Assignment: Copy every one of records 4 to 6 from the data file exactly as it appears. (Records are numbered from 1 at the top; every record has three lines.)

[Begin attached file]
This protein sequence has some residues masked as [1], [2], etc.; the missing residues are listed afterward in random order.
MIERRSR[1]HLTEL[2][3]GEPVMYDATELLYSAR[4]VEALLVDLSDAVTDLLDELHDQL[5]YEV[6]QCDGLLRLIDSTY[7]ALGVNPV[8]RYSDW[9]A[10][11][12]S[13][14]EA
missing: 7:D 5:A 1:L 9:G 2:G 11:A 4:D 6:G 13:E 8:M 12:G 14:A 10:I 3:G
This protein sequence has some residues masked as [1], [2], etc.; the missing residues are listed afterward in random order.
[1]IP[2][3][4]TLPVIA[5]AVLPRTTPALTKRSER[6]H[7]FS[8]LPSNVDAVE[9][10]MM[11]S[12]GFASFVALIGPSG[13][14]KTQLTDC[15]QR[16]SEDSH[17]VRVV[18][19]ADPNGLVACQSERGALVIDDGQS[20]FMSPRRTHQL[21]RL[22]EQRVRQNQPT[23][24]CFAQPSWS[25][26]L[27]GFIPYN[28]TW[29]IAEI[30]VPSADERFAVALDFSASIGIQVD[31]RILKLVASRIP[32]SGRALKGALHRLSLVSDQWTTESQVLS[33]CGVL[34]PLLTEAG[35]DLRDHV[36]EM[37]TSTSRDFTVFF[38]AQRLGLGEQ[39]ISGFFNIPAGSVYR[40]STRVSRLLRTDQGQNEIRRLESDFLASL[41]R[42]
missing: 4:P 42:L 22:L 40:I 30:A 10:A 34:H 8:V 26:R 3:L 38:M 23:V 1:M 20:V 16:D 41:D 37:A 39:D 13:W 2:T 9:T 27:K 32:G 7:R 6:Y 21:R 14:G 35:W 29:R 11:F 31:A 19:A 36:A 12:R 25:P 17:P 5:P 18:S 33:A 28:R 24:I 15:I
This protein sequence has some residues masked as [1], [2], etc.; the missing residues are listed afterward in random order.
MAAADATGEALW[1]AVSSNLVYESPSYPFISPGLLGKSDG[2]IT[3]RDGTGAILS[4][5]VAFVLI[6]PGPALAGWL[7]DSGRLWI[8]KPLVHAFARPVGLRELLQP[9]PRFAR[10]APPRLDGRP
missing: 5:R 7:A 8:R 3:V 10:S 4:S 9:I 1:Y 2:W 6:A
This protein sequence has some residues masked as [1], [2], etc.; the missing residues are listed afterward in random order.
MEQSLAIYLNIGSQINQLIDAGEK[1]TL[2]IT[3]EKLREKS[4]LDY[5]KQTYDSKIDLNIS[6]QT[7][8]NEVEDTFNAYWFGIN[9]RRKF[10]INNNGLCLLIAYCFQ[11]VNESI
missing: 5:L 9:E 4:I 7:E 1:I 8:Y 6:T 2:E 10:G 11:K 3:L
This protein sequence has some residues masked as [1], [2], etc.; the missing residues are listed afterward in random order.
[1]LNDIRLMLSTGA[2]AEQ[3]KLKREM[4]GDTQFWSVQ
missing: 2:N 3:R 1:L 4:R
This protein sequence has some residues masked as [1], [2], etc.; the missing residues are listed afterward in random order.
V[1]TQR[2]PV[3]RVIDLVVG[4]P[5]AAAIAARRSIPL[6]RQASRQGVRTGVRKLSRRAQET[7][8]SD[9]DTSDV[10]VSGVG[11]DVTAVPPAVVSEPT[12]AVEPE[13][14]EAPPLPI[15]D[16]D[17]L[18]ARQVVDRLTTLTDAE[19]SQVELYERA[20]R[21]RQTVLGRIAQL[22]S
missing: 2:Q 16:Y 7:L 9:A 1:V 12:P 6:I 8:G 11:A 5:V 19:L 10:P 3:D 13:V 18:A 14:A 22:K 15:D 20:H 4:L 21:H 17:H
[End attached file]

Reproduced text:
This protein sequence has some residues masked as [1], [2], etc.; the missing residues are listed afterward in random order.
MEQSLAIYLNIGSQINQLIDAGEK[1]TL[2]IT[3]EKLREKS[4]LDY[5]KQTYDSKIDLNIS[6]QT[7][8]NEVEDTFNAYWFGIN[9]RRKF[10]INNNGLCLLIAYCFQ[11]VNESI
missing: 5:L 9:E 4:I 7:E 1:I 8:Y 6:T 2:E 10:G 11:K 3:L
This protein sequence has some residues masked as [1], [2], etc.; the missing residues are listed afterward in random order.
[1]LNDIRLMLSTGA[2]AEQ[3]KLKREM[4]GDTQFWSVQ
missing: 2:N 3:R 1:L 4:R
This protein sequence has some residues masked as [1], [2], etc.; the missing residues are listed afterward in random order.
V[1]TQR[2]PV[3]RVIDLVVG[4]P[5]AAAIAARRSIPL[6]RQASRQGVRTGVRKLSRRAQET[7][8]SD[9]DTSDV[10]VSGVG[11]DVTAVPPAVVSEPT[12]AVEPE[13][14]EAPPLPI[15]D[16]D[17]L[18]ARQVVDRLTTLTDAE[19]SQVELYERA[20]R[21]RQTVLGRIAQL[22]S
missing: 2:Q 16:Y 7:L 9:A 1:V 12:P 6:I 8:G 11:A 5:V 19:L 10:P 3:D 13:V 18:A 14:A 22:K 15:D 20:H 4:L 21:H 17:H